best wishes


Dave TYLER (Bucks, the UK)
Ham call G4PIE




¤·····Subject: Re: High altitude cloud

Received; 20 Sept 2013 at 05:15 JST


Dear Reiichi,
Again thanks ! This confirms that the cloud is really high.
I should write a short ISMO note base on your last two e-mails...
Best wishes,


Christophe PELLIER (Nantes, FRANCE)




¤·····Subject: Bill SHEEHAN's FW of Peter Kuznick/Oliver Stone essay

Received; 16 Sept 2013 at 02:38 JST


We (STONE and KUZNICK) recently returned from a 12 day speaking tour in Japan that took us to Hiroshima, Nagasaki, Tokyo, and Okinawa. Before we joined forces in Hiroshima prior to the August 6 commemorative events, Oliver lent support to the activists protesting the South Korean naval base under construction on Jeju, South Korea, less than 500 kilometers from Shanghai. Peter was in Kyoto with participants in American University's Nuclear Studies Institute's annual study-abroad class. Being in Hiroshima and Nagasaki around the anniversaries of the atomic bombings was a powerful experience for both of us and a vivid reminder of why whitewashing the past is so critical to perpetuating empire in the present -- a project in which the U.S. and Japan have collaborated for the past 68 years.

Both nations' elites have undoubtedly benefited from this symbiotic relationship. Until
Japan was recently displaced by China, the U.S. and Japan were the world's two biggest economies. They are among the top five spenders on their militaries. Japan has been the fulcrum of U.S. policy in Asia since the end of World War II and remains so today.

Prior to our visit, our Untold History of the
United States 10-part documentary film series had aired to widespread acclaim on NHK, Japan's public broadcasting network. The book, recently published in Japan, had already sold almost 50,000 copies there. We didn't appreciate how much interest our critique of the American empire and global security state had aroused until we arrived for a special private tour of the Atomic Bomb Museum in Hiroshima and were swarmed by well over 100 reporters and TV cameras.

It was fitting that we began in
Hiroshima. Peter has been bringing students there every summer since 1995 in partnership with his colleagues at Kyoto's Ritsumeikan University. It was Oliver's first visit. Peter has been studying and writing about the atomic bombings for two decades. Oliver had immersed himself in the scholarly literature and visual images as part of the five years of research that went into creation of Untold History. No matter how well prepared one is though, visiting Hiroshima delivers an enormous emotional jolt.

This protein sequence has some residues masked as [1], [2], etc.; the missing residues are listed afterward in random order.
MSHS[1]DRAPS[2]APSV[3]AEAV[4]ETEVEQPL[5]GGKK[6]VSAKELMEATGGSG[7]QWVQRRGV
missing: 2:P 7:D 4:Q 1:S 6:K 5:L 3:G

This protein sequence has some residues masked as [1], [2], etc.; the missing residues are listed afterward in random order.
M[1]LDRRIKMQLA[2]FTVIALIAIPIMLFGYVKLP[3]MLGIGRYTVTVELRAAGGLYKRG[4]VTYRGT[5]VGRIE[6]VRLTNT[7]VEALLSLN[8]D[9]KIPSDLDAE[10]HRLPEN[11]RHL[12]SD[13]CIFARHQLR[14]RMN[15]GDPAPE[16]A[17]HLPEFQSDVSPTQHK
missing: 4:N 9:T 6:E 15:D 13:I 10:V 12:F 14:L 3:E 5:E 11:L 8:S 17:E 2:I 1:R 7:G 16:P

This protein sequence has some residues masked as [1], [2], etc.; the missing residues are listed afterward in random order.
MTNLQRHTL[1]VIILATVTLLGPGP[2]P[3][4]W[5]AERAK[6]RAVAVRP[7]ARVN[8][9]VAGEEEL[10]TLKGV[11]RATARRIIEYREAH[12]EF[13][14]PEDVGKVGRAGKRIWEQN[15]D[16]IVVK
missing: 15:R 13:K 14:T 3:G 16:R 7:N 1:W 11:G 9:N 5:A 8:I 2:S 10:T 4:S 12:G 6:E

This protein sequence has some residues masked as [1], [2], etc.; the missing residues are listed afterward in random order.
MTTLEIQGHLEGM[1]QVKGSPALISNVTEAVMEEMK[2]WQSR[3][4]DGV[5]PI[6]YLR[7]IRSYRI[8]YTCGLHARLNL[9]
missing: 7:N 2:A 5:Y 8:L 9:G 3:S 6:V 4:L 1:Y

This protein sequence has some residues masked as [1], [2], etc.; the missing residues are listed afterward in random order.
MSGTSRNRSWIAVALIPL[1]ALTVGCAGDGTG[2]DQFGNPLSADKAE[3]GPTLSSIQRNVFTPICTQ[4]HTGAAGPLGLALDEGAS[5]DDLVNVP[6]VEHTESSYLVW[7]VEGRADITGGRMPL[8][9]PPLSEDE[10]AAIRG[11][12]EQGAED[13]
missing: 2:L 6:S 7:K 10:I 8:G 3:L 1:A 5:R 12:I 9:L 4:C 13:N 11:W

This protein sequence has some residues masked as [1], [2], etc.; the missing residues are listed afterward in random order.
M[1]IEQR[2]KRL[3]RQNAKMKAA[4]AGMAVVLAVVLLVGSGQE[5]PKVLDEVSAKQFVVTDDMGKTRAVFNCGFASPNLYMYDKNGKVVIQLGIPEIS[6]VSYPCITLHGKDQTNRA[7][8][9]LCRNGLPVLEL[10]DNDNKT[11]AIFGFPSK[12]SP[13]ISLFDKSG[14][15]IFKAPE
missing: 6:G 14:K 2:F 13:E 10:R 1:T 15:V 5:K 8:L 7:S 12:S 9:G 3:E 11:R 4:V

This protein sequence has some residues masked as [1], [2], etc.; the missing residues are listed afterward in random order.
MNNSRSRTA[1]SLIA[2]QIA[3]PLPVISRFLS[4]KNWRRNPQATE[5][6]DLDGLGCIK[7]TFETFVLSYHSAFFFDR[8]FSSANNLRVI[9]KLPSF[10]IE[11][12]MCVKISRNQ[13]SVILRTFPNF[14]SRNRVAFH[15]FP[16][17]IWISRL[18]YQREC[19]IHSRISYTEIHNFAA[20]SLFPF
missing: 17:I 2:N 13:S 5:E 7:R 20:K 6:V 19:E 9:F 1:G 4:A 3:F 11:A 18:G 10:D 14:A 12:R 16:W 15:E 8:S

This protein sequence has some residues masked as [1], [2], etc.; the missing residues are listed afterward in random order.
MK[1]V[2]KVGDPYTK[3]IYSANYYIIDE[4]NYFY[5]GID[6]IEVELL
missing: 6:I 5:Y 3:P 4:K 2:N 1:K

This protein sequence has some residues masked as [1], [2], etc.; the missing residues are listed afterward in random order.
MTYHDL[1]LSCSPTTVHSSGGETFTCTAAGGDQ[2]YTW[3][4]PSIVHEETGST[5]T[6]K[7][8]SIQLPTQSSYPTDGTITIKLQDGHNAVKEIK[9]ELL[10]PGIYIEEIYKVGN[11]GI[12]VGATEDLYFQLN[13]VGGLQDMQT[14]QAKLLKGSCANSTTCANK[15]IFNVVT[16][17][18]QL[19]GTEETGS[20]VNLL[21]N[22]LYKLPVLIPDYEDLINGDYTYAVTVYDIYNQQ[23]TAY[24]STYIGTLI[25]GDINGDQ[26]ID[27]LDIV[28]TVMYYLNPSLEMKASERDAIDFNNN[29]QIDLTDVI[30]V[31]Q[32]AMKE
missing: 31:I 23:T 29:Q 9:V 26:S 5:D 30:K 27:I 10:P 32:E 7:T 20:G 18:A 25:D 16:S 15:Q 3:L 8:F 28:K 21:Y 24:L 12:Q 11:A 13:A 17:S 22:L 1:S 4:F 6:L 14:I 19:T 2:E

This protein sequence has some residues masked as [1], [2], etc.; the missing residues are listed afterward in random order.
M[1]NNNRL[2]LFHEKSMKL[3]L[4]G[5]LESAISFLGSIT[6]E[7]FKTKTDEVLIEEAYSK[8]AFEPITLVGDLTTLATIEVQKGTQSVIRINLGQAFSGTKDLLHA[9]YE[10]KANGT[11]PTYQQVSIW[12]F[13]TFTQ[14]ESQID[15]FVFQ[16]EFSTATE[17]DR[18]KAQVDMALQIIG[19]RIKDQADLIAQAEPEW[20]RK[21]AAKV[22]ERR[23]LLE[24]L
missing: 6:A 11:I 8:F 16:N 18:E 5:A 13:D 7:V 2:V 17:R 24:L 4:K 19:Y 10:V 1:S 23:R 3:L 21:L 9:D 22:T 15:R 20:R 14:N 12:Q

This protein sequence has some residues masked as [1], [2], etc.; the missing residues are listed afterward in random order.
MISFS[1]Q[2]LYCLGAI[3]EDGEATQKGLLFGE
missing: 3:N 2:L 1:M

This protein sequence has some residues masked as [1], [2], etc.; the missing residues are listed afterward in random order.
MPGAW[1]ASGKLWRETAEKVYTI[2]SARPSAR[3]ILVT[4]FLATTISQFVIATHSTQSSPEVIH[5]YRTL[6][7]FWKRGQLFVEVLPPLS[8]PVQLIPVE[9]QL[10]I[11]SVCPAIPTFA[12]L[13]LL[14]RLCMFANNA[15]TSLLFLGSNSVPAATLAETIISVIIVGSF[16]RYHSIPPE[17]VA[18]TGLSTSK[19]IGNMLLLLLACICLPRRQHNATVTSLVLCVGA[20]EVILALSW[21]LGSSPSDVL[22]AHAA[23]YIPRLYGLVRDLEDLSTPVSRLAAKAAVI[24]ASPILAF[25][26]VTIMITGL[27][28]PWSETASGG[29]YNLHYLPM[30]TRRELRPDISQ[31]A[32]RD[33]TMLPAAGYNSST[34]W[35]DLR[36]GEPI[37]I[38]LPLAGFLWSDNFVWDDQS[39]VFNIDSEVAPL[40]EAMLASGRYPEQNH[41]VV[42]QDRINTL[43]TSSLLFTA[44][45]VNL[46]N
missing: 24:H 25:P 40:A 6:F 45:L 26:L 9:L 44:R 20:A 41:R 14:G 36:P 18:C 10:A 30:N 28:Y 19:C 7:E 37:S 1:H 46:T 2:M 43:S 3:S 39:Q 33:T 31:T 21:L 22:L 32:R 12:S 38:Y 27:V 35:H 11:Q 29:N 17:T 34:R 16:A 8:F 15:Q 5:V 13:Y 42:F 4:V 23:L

We placed the August 1945 atomic bombings at the center of our analysis of the postwar
U.S. empire. The atomic monopoly gave the U.S. the confidence to impose its will on the rest of the world. Following the bombings, U.S. officials moved to quickly propound a narrative that justified these barbaric acts -- a narrative that bore little resemblance to the truth. So the public was told that the bombs were mercifully dropped on the fanatic Japanese to end the war as rapidly as possible, avoiding an invasion that would have, according to Truman, cost a half million American lives. The U.S. had no choice. The act was not only justified, it was humane. Just think of all those Japanese who would have also died in an invasion.

This version of history left out a few inconvenient facts.
Japan was already on its last legs and had been searching for an acceptable surrender formula since May. General Douglas MacArthur, who joined Generals Eisenhower and Arnold and Admirals Leahy King, and Nimitz in disavowing the bombings, later insisted that the Japanese would have surrendered in May if the U.S. had offered guarantees about preserving the emperor. Intercepted Japanese cables affirmed this fact. Truman described the July 18 cable as "the telegram from the Jap emperor asking for peace." Truman also knew that the Soviet Union was about to come into the war and that the Soviet invasion was what the Japanese most dreaded. In May, Japan's Supreme War Council declared, "Soviet entry into the war will deal a death blow to the Empire." At Potsdam
, Truman got confirmation that the Soviets were about to enter the Pacific War and wrote, "Fini Japs when that comes about." He told his wife that the war would end a year sooner now. On July 6, 1945, the Combined Intelligence Committee reported, "An entry of the Soviet Union into the war would finally convince the Japanese of the inevitability of complete defeat."

The August 9 Soviet invasion of Japanese-occupied
Manchuria spelled the beginning of a very rapid end to the war. Later that day, the U.S. destroyed Nagasaki. To the Japanese leaders, this callous and terrifying act did not represent something fundamentally new. The U.S. had been firebombing and destroying Japanese cities since March -- over 100 in total. Hiroshima and Nagasaki added two more to the list. But it was the Soviet invasion that convinced Prime Minister Suzuki and others that they had better surrender to the Americans while they still had the chance rather than to the Soviets. The atomic bombings were an attempt by the U.S. to get the war over with before the Soviets invaded and received the spoils the Allies had promised them at Yalta and, even more consequential to human history, they were an attempt to demonstrate to the Soviets, who were well aware of Japanese desperation to end the war, that the U.S. could be completely ruthless in defending its "interests."